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Monday, June 17, 2019
King's Speeches

HM King Mohammed VI called, on Monday, upon other partners to seize the historic opportunity of the autonomy initiative and "engage in substantive negotiations under the auspices of the Secretary-General and his Personal Envoy, to whom we reiterate our sincere willingness to cooperate."



HM the King recalled, in an address to the 65th session of the UN General Assembly,read by Prime Minister Abbas El Fassi, that Morocco submitted to the United Nations, in 2007, an Autonomy Initiative with a view to bringing an end to the artificial dispute over the recovery, by Morocco, of its southern provinces.

This initiative, the Sovereign went on to say, stems from a deeply-rooted conviction and a sincere will “to foster healthier relations in our Maghreb region.”

"This bold, innovative initiative has received the support of the international community and the Security Council, which have repeatedly described the efforts underlying it as serious and credible. They have also commended the steps taken by Morocco to facilitate the settlement of this dispute which heavily jeopardizes the Maghreb integration and the prosperity of the peoples of the five countries in the region,” the Monarch underlined.

HM the King stressed that “the need to free our region from the yoke of this dispute, which hampers our joint action, has never been greater, not only for us, but also for our strategic partners, (..) given the numerous, pressing challenges facing us, especially with respect to security, in the Sahara and Sahel region and in the Mediterranean basin.”


Full text of HM the King's address to 65th session of UN General Assembly

HM King Mohammed VI addressed, on Monday, the 65th session of the UN General Assembly.
Here follows the full text of the address, read by Prime Minister Abbas El Fassi:


Praise be to God                                  May peace and blessings be upon
                                                            the Prophet, His Kith and Kin

Your Majesties,
Your Highnesses,
Your Excellencies,
Mr President,
Mr Secretary-General,

First of all, I should like to congratulate you, Mr President, on being elected to preside over the 65th session of the General Assembly of the United Nations, and to commend your predecessor, Dr Ali Triki, on having given fresh impetus to the proceedings of the General Assembly.
I also want to express my deep appreciation to the Secretary-General, who spares no effort to enhance the role of the United Nations Organization.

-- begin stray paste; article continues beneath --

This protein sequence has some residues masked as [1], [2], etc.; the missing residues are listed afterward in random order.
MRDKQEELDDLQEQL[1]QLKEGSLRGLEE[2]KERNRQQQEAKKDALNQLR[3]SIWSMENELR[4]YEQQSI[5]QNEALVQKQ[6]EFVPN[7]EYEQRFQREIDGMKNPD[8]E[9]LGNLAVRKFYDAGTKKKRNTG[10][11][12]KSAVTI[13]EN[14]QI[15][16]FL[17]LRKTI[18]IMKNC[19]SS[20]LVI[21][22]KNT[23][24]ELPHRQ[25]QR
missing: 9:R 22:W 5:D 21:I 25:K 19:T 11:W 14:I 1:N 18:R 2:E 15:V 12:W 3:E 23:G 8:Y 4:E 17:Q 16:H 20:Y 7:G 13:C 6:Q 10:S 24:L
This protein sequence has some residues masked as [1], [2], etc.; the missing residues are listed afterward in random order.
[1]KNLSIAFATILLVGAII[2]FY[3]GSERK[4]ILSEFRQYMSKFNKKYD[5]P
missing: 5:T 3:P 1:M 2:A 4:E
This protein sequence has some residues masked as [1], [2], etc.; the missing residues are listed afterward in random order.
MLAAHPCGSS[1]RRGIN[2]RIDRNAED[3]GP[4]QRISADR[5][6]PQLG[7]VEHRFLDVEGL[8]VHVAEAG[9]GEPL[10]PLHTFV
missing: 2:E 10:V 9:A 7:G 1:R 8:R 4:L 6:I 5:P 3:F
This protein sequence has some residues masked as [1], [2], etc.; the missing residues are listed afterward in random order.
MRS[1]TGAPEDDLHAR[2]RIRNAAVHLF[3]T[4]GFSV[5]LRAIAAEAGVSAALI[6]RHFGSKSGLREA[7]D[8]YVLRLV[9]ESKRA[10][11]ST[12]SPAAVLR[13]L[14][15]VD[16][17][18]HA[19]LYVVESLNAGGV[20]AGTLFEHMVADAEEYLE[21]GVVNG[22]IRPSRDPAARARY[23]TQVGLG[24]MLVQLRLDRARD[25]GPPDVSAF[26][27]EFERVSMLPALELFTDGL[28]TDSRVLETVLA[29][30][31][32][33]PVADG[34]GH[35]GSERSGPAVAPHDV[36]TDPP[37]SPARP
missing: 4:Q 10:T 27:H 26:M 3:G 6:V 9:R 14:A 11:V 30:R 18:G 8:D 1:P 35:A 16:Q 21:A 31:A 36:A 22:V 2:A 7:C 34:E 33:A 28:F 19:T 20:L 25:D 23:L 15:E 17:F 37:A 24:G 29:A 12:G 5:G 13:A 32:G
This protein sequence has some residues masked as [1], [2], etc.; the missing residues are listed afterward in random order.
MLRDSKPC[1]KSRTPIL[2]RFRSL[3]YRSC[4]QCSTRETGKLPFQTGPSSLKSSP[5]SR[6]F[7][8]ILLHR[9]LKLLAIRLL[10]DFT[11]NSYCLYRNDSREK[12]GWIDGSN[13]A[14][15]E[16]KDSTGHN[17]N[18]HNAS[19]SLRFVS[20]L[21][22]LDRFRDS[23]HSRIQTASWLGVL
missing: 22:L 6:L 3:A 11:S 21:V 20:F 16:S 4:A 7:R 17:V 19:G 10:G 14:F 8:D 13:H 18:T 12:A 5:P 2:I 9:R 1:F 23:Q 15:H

This session, which is being held ten years after the Millennium Summit, is an occasion for us to agree on a consensual vision to steer our joint action for the years to come, and also to reiterate our commitment to the three basic elements underlying that vision, namely security and stability, development and prosperity, and support for human rights and human dignity. These priorities make up the bedrock of the new international agenda.

This important meeting therefore provides a good opportunity for us to reassert our commitment to tackling these priorities, and to reiterate our determination to promote international cooperation and lay the groundwork for a new world where safety and solidarity prevail.

Morocco, which sees the United Nations Organisation as the symbol of universal values and international legitimacy, has worked untiringly to give
the Organization active support, to promote its principles and to contribute to the achievement of its objectives.

My country has also actively sought to ensure its national priorities are in line with the international agenda.

Mr. President,

Peace-keeping was the main reason behind the creation of the United Nations, which is playing a key role for all mankind.

From this rostrum, the Kingdom of  Morocco calls on the international community to increase its involvement and work for the settlement of all disputes - whether overt or latent - which strain relations between neighbouring states and hamper the indispensable integration of their economies, particularly in Africa.

To foster healthier relations in our Maghreb region, we submitted an Autonomy Initiative in 2007 with a view to bringing an end to the artificial dispute over the recovery, by Morocco, of its southern provinces.

This bold, innovative initiative has received the support of the international community and the Security Council, which have repeatedly described the efforts underlying it as serious and credible. They have also commended the steps taken by Morocco to facilitate the settlement of this dispute which heavily jeopardizes the Maghreb integration and the prosperity of the peoples of the five countries in the region. 

In this context, the Kingdom of Morocco calls on the other partners to seize this historic opportunity and engage in substantive negotiations under the auspices of the Secretary-General and his Personal Envoy, to whom we reiterate our sincere willingness to cooperate.